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Kevin Matthews

Union Power, Neoliberalism, Left-Progressive Cultural Work & the Informalization of Labour.

Degrees:GDip Work and Labour (In Progress)

Before beginning your studies at the Institute of Political Economy where did you study and what program(s) were you enrolled in?

I studied in the Faculty of Architecture and then the School of Fine Arts at the University of Manitoba, finishing with a BED (fka BES) and a BFA (honours- Art History). I’ve also had years of work experience in the labour movement since then.

What is it specifically that attracted you to study Political Economy at Carleton?

I live and work in Ottawa, which helped bring the school to my attention, but I think the main driver was the creation of this new graduate diploma program in Work and Labour. Part-time study complements my full-time work, and some of the faculty are Canadian labour research superstars.

My areas of research interest include…

I’m starting the diploma with the Union Power under Neoliberalism course, but I’m also interested in left-progressive cultural work, and the challenges posed by creeping informalization of labour.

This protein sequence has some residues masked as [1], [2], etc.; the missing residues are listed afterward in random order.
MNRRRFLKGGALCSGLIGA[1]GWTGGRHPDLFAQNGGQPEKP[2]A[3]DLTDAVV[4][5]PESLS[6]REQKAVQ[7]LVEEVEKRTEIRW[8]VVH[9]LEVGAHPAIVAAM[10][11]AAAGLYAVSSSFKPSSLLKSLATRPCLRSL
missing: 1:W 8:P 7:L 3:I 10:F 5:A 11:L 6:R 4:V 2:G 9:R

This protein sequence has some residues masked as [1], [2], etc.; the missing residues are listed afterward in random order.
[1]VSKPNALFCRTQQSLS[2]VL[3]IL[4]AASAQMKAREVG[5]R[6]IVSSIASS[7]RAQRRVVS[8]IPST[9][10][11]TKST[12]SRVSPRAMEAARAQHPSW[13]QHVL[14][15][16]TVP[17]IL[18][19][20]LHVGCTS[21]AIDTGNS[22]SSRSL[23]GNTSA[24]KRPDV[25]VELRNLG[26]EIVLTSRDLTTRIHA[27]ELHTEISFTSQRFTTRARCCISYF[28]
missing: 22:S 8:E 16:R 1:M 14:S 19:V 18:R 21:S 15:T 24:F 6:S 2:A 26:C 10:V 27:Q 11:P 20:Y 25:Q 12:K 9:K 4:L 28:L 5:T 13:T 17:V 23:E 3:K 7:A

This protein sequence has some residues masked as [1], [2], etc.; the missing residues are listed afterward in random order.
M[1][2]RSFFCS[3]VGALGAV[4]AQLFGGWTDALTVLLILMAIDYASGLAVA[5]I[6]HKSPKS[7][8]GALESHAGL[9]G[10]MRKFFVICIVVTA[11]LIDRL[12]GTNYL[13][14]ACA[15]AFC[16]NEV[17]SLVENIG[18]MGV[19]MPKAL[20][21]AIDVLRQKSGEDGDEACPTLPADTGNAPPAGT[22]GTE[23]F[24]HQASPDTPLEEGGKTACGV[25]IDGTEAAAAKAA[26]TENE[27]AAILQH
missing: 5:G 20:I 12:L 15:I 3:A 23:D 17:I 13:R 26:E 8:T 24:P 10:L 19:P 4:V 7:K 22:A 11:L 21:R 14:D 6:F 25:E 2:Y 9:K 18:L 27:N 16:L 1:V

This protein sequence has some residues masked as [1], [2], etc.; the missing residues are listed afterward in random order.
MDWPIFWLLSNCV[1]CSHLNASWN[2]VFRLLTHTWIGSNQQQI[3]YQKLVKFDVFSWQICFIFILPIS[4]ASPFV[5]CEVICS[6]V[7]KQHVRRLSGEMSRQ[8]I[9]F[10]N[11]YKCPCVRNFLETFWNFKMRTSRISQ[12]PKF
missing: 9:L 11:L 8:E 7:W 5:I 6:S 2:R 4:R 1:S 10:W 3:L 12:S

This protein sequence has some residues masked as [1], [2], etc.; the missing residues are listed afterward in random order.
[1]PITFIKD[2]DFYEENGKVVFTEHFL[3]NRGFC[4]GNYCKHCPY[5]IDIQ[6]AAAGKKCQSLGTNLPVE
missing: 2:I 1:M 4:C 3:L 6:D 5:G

What activities have you been involved in lately? (work placement, work experience, Undergraduate research, research positions, volunteer work, awards, travel, favourite books)

A lot of the campaigns I work on at CUPW are pretty inspiring. A recent highlight for me has been working on the Justice for Foodora Couriers campaign.

What advice would you give to a prospective Political Economy diploma student?

I find my practical work experience adds a lot of depth and applicability to the things we’re reading. Try to build up some first-hand experience – employment or volunteer – to bring a grounded perspective to your studies. I also look for lessons in the practical experiences of fellow students when we can share them.